Above all else, remember that it is still a mortgage. Shop around. Lenders rates and fees vary like with any other mortgage. And, it should go without saying... Just because you qualify for X amount and can finance everything, it doesn't mean that you can actually afford it.

I've had great service and terms with National Bank of Kansas City. Bernie Kalmus is awesome and this is his specialty. I will gain nothing from recommending him. I only know him because I have used him multiple times.

Give him a call. NBoKC Bernie Kalmus

NBoKC will sell your mortgage immediately so you don't really know who will hold your loan after the first month but that's what 95% of mortgage lenders do.

At least NBoKC is used to VA loans across the country and 99% of the work can be done online, via email and fax. Bernie will take care of you like you're a fellow veteran brother because you are.



Link Posted: 12/11/2013 3:53:24 PM EST
[Last Edit: 12/11/2013 4:44:34 PM EST by sswfnhtu520]
I take extra step and follow more regulations when buying.
Link Posted: 12/11/2013 3:57:31 PM EST
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Originally Posted By Bob58:

1) The home must pass a VA inspection for minimum suitability. Do not think that this is the same as a traditional home inspection. It isn't. AT ALL. Get a real inspection.

And, it should go without saying... Just because you qualify for X amount and can finance everything, it doesn't mean that you can actually afford it.


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^
|

+1
Link Posted: 12/11/2013 3:57:51 PM EST
Used it twice now...all been said. USAA is great with them. I used a local place for the last one. Easy peasy to do. They push a little harder with background, credit, etc now, so be prepared to get documents together.

Done no down payment both times so far. If you're pulling disability at 10% or more, you don't have to pay the funding fee (like 1 or 2% of the loan...had to pay it with the first b/c VA hadn't cleared, but not on the second).

Only downside with 0 down payment is the obvious hole you start in.

There's a reason I have two of them right now...one turned into a rental when I moved for another job and couldn't sell for what the house is worth...especially with paying closing on the sell.

But use with confidence.
Link Posted: 12/11/2013 3:59:33 PM EST
VA loans are great. They have a few additional steps and documentation. As others have said, you can get 100% financing with no PMI. VA loans do have a funding fee that they charge. It's financed into the loan. First time use is usually 2.15% of the loan amount. For example, if you borrow 100,000 your final loan amount would be 102,150. If you qualify for a VA loan, and don't have 20% down, there's no reason to look at any other loan type. There are some fees that are non-allowable, these fees have to be paid by the seller. They are very minimal, I've never had it be an issue on a VA deal. You can reuse your entitlement. It's not a one time deal. Your entitlement typically has to be restored through paying off the old loan. You can have two VA loans open at one time under certain circumstances. As someone else mentioned, you can do a VA IRRL later on if rates drop with very little paperwork. VA rates are typically better than conventional rates. Currently you should be looking at right around 4.0% b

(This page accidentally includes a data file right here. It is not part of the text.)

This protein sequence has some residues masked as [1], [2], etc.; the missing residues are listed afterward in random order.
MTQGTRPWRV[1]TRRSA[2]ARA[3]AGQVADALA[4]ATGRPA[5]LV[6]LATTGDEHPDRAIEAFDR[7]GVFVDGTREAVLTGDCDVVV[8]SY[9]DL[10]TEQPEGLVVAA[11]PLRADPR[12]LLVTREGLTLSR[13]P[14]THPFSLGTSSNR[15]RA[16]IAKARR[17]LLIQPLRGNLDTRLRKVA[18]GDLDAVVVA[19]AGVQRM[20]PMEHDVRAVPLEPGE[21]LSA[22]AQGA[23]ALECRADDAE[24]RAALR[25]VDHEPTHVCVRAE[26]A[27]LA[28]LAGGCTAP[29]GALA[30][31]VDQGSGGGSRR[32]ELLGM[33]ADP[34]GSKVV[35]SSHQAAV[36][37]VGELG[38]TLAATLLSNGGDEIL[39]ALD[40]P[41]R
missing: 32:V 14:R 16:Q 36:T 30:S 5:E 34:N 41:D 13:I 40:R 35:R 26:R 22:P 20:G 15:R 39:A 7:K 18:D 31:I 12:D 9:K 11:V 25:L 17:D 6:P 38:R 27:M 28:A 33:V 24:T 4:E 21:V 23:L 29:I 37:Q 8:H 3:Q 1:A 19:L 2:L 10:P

Link Posted: 12/11/2013 4:24:19 PM EST
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Originally Posted By bjohnson425:
The biggest plus is no money down. However if you have money to put down (20+%) there are better options out there. Especially if you are doing something short (less than 15 years). We have used it once for the first house we got but on the one we are in now got better rates elsewhere with the money we had to put down and the terms we wanted. Over all they are pretty decent. You have some extra paperwork to fill out tho and closing took about 2 weeks longer than it should.
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I passed on the VA loan recently because my credit union had a better deal going, saved a few grand versus the VA. The CU paid all my closing costs and the rate was a little better on a 15 year. The catch with the no closing costs is if you sell or pay it off in the first three years you have to pay them the closing costs, prorated of course.

I did have to finance under 80% of appraised value to not have PMI with the conventional mortgage so had to put some cash down but the quicker I pay it down the better, plan on putting chunks here and there and having it paid off before 8 years anyway.

I know a bunch of people that have used it and are happy with it. A common example would be them buying a $150k house with zero money down and just tacking their fees onto the loan so they wind up with say a $154,000 mortgage or something for 30 years. It's the only way they would get in a house like that, wouldn't come even close to saving up a 30-40k down payment.